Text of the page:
2019 Fantasy Basketball: Dynasty Fix Vol 1
Welcome to the Dynasty Fix. This is a spot where I’ll just cover some things that dynasty owners need to know or at least think about. Who should you try and buy low if you’re a rebuilder? Who are the top targets for win-now teams looking to make moves to better their championship odds? What players are showing mid-season breakout signs or declines? Who isn’t cracking the rotation but should be? Each edition may be totally different, but it will always be informative. Stay here, stay woke.
The Anthony Davis Notice
As I began writing this up, the news broke that Anthony Davis (via his agent) has notified the Pelicans that he has no intention of re-signing with them when he becomes a free agent after next season. This is huge news, and a reality check/reminder to teams who draft a mega star that you have seven years to make your team a winner around that star or you’re getting this same notice two years before they become a free agent off their second NBA contract. This is the kind of news that makes you ponder the future for dynasty purposes.
Think about players who could go to New Orleans if a deal went down. Jayson Tatum could easily be the center-piece of a deal that lands Davis in Boston. You know I’ve been huge on Tatum since his high school days, recently been saying I could see him become KD-esque numbers-wise but that being on a crowded Boston team slows the progress down. If he were to leave and go to a spot like New Orleans where he became the alpha, along with another great player in Jrue Holiday, he’d be all set for take off. With the odds being low that the Pels send Brow away pre-deadline, it’s tough to alter any dynasty values based on the dozens of possible scenarios that could go down this summer. I am curious if the Sixers will ever reach out with a Ben Simmons+ offer, but it sounds doubtful.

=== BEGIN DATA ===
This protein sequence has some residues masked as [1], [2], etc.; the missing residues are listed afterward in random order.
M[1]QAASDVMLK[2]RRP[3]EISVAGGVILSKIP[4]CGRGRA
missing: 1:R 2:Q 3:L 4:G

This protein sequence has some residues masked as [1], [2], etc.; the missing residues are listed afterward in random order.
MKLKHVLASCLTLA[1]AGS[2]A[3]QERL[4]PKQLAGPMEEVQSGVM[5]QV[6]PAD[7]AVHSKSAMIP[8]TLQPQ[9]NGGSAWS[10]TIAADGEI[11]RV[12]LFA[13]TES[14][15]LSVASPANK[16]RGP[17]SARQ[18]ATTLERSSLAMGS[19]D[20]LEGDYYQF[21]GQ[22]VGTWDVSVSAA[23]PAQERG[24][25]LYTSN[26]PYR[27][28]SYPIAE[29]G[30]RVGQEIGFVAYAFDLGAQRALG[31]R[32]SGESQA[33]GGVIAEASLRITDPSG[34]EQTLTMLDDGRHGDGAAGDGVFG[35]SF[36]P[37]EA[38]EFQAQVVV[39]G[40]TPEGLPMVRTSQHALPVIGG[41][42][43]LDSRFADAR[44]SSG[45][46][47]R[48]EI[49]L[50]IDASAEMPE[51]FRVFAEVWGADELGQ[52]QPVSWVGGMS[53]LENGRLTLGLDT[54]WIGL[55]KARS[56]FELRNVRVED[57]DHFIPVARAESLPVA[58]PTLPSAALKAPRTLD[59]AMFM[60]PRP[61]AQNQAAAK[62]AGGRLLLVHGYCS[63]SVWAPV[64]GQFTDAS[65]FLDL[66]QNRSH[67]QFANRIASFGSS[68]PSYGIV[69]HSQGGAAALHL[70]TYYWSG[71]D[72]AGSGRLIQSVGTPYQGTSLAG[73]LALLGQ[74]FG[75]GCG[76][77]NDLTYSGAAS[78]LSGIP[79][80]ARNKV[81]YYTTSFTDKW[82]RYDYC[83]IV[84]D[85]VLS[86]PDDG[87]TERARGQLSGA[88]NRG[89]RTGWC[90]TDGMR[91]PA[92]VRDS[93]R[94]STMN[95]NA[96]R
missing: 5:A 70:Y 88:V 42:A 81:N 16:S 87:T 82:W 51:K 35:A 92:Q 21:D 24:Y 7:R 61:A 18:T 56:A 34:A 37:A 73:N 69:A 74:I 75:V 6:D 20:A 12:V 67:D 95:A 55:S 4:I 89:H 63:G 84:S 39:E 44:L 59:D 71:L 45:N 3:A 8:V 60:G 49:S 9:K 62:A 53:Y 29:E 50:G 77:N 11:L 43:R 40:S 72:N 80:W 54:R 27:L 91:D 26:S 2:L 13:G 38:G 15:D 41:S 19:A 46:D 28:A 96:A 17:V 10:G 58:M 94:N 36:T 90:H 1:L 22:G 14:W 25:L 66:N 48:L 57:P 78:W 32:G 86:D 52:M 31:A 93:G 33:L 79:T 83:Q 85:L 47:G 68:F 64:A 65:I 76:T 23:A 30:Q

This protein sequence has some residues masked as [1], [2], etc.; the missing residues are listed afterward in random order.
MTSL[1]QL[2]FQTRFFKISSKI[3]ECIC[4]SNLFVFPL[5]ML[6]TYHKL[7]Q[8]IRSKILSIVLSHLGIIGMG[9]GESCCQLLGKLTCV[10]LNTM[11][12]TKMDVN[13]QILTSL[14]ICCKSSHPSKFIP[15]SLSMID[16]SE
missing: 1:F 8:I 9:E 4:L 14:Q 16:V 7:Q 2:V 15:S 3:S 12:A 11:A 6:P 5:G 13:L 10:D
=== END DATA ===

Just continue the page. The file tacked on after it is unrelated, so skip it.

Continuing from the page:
If Brow and his agent say that he’ll only re-sign with the Lakers, then it makes them the odds on favorites to land AD. They’d likely have to send at least Kyle Kuzma, Lonzo Ball, Brandon Ingram, a couple 1st round picks AND take on some bad salary like Solomon Hill. This wouldn’t be a fantasy friendly landing spot for Zo, although we’ve seen Jrue play well at the two before and hold up fine. Possible Zo could be flipped to a third team who would likely have to deal with the return of LaVar… I would assume Kuzma would see a nice uptick in usage for New Orleans as their secondary go-to guy behind Holiday.
Who is Gordon Hayward?
Is this simply the new Gordon Hayward or is he yet to recover fully from his horrific injury last season and there’s all-star numbers to come in the near future? We never saw Hayward on a team anywhere near as loaded with talent as he is in Boston, but is that the reason for his lackluster first half of the season? Those are the questions, here are my answers. No, he’s not back to normal yet. You can tell there’s times that he lacks acceleration/explosion when driving or going after the ball. There’s also times he looks good, which means this may be part in his head, which is totally understandable, or just that the way his leg feels isn’t consistent game to game or even play to play. I feel like he could surely still be a top-50 player on this team at 100%, but he’s simply not there yet.
So, am I buying or selling in dynasty? Most likely, neither. I know for certain that if I’m a GHay owner currently, this is an awful time to sell. His stock couldn’t be lower. Literally, his stock was higher when he was on the IR. At that point the rebuilders had full optimism that he’d come back the following year and ball out. Right now, people aren’t sure what to think and tend to steer clear, and if they do reach out about a Hayward trade, it’s likely just to see if they can buy him super low. So, hold on for now, unless someone out of nowhere comes and offers you a player that I have ranked above him in my Dynasty Top-150.